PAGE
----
Polish Briefing 25 March, 2021 9:00 am   

Polish Briefing: Poland in a coalition to defend nuclear energy


What goes on in Poland on the 25th of March.

A coalition with the participation of Poland defends the nuclear energy

The leaders of the Czech Republic, France, Hungary, Poland, Romania, Slovakia and Slovenia sent a joint letter to the European Commission on the role of nuclear energy in the EU’s climate and energy policy.

– We are convinced that all available zero and low-emission technologies that contribute to climate neutrality while supporting other energy policy objectives should not only be recognized but also actively supported by the European Union. This is especially valid for nuclear power whose development is one of the primary objectives of the Treaty establishing the Euratom Community, obliging EU institutions to promote it. Also, the European Commission in its state aid decisions recognized the development of nuclear power as an objective of common interest, even though it may not be pursued by all Member States, while the Court of Justice of the EU, i.a. in a recent judgment on the Hinkley Point C project, confirmed that nuclear energy may benefit from State aid pursuant to Article 107(3)(c) TFEU, and that nuclear energy does not compromise the environmental objectives of the Treaty on the Functioning of the EU – write the leaders.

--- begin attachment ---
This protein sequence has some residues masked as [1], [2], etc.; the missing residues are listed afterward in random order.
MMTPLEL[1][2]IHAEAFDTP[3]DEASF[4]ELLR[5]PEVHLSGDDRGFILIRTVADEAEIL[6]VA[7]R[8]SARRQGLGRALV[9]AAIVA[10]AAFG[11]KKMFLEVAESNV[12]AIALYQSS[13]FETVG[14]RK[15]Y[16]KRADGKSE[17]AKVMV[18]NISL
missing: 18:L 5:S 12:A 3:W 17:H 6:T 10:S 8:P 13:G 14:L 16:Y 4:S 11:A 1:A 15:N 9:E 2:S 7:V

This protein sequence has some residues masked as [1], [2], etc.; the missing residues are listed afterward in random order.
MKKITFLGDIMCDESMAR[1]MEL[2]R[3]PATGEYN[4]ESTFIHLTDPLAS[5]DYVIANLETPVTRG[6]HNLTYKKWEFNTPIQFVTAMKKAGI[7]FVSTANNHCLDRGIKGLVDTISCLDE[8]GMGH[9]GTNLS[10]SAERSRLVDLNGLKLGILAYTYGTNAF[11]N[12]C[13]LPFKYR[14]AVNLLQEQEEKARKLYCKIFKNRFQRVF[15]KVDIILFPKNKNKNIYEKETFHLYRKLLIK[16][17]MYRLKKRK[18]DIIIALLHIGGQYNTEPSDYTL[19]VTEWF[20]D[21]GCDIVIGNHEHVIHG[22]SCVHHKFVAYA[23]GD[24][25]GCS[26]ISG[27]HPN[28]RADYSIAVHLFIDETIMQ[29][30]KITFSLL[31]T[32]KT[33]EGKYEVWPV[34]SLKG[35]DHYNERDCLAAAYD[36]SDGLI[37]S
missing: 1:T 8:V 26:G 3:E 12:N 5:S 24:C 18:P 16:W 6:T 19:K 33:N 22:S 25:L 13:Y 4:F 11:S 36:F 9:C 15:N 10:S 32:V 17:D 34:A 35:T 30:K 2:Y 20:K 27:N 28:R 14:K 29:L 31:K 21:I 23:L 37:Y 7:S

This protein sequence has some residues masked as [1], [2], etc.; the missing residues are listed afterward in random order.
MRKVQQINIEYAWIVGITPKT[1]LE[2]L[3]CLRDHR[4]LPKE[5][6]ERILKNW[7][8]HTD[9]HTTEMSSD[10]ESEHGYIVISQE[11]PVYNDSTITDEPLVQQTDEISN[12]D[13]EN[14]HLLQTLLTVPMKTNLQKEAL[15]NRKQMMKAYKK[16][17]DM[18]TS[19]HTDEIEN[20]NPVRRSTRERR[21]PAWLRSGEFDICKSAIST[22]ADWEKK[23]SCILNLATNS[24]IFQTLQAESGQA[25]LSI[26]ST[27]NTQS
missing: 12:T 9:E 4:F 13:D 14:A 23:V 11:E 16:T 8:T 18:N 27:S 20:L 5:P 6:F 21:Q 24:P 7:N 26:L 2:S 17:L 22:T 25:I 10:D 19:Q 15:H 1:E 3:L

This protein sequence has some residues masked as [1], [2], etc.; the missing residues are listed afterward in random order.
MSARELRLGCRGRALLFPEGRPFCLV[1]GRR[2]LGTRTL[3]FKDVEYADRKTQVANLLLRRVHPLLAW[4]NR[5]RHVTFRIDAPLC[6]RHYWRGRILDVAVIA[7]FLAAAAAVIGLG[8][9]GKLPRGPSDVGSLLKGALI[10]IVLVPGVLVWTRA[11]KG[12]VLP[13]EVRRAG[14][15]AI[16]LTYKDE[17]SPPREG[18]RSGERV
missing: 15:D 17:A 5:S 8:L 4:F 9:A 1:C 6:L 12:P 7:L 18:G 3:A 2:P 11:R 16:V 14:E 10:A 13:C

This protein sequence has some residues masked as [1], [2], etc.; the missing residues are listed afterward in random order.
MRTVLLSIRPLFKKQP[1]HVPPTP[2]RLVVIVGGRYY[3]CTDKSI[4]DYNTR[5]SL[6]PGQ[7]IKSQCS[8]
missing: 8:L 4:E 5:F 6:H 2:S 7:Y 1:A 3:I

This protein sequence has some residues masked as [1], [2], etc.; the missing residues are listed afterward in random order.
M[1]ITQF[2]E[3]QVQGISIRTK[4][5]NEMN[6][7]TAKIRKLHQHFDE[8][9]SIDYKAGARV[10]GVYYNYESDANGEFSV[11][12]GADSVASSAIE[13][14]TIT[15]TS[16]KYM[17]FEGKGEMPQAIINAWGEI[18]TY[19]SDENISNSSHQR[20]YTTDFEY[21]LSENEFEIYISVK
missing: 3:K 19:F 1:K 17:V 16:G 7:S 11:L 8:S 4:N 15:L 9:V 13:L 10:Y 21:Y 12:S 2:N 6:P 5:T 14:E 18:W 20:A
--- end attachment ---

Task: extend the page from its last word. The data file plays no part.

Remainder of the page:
– Thus, every Member State is free to develop nuclear power or refrain from it in mutual respect and regardless of policy choices of other Member States. However, the development of nuclear sector in the EU is contested by a number of Member States despite its indispensable
contribution to fighting climate change, as well as the breadth of yet unexploited synergies between the nuclear and renewable technologies. As low-emission baseload, it guarantees the continued renewable deployment to much higher penetration levels. Nuclear power seems to be also a very promising source of low-carbon hydrogen at an affordable price and can play an important role in energy sector integration. It also generates a considerable number of stable, quality jobs, which will be important in the post-COVID recession. In the light of the above we are highly concerned that the Member State’s right to choose between different energy sources and the right to determine the general structure of the energy supply (Article 194 TFEU) is currently heavily limited by EU policy making, which excludes nuclear power from more and more policies. We appreciate support for nuclear R&D, which
was enshrined in the recent political agreements about ITER and Euratom R&D Programme. However, concentrating on technologies to be commercially applicable post 2050 as well as decommissioning activities and safety enhancements without an appropriate framework for nuclear new build could gradually phase out nuclear power and existing nuclear technologies, which will result in a significant loss of high quality jobs in many European countries. This is a great concern not only for nuclear new build but also to associated investments like adapting existing plants to hydrogen generation – reads the letter.